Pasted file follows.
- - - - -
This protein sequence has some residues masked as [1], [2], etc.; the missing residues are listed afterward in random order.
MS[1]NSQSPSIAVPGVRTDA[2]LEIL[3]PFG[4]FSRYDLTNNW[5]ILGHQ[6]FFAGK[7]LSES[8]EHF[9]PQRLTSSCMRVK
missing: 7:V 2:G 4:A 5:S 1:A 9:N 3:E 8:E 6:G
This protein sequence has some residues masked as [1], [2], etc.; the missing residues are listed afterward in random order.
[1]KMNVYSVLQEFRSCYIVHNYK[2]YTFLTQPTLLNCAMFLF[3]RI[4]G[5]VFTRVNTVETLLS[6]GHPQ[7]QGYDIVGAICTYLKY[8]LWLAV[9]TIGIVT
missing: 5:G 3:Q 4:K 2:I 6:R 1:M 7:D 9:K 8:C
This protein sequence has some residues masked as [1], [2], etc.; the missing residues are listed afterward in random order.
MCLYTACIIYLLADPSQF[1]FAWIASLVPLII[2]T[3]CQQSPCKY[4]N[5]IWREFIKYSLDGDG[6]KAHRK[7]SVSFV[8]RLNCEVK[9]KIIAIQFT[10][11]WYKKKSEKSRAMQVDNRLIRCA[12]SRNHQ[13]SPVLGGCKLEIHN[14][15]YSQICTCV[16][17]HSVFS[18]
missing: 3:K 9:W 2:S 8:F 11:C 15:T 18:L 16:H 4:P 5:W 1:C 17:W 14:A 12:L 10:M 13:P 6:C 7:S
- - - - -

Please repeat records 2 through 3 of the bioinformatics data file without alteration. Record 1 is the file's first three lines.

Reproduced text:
This protein sequence has some residues masked as [1], [2], etc.; the missing residues are listed afterward in random order.
[1]KMNVYSVLQEFRSCYIVHNYK[2]YTFLTQPTLLNCAMFLF[3]RI[4]G[5]VFTRVNTVETLLS[6]GHPQ[7]QGYDIVGAICTYLKY[8]LWLAV[9]TIGIVT
missing: 5:G 3:Q 4:K 2:I 6:R 1:M 7:D 9:K 8:C
This protein sequence has some residues masked as [1], [2], etc.; the missing residues are listed afterward in random order.
MCLYTACIIYLLADPSQF[1]FAWIASLVPLII[2]T[3]CQQSPCKY[4]N[5]IWREFIKYSLDGDG[6]KAHRK[7]SVSFV[8]RLNCEVK[9]KIIAIQFT[10][11]WYKKKSEKSRAMQVDNRLIRCA[12]SRNHQ[13]SPVLGGCKLEIHN[14][15]YSQICTCV[16][17]HSVFS[18]
missing: 3:K 9:W 2:S 8:F 11:C 15:T 18:L 16:H 4:P 5:W 1:C 17:W 14:A 12:L 10:M 13:P 6:C 7:S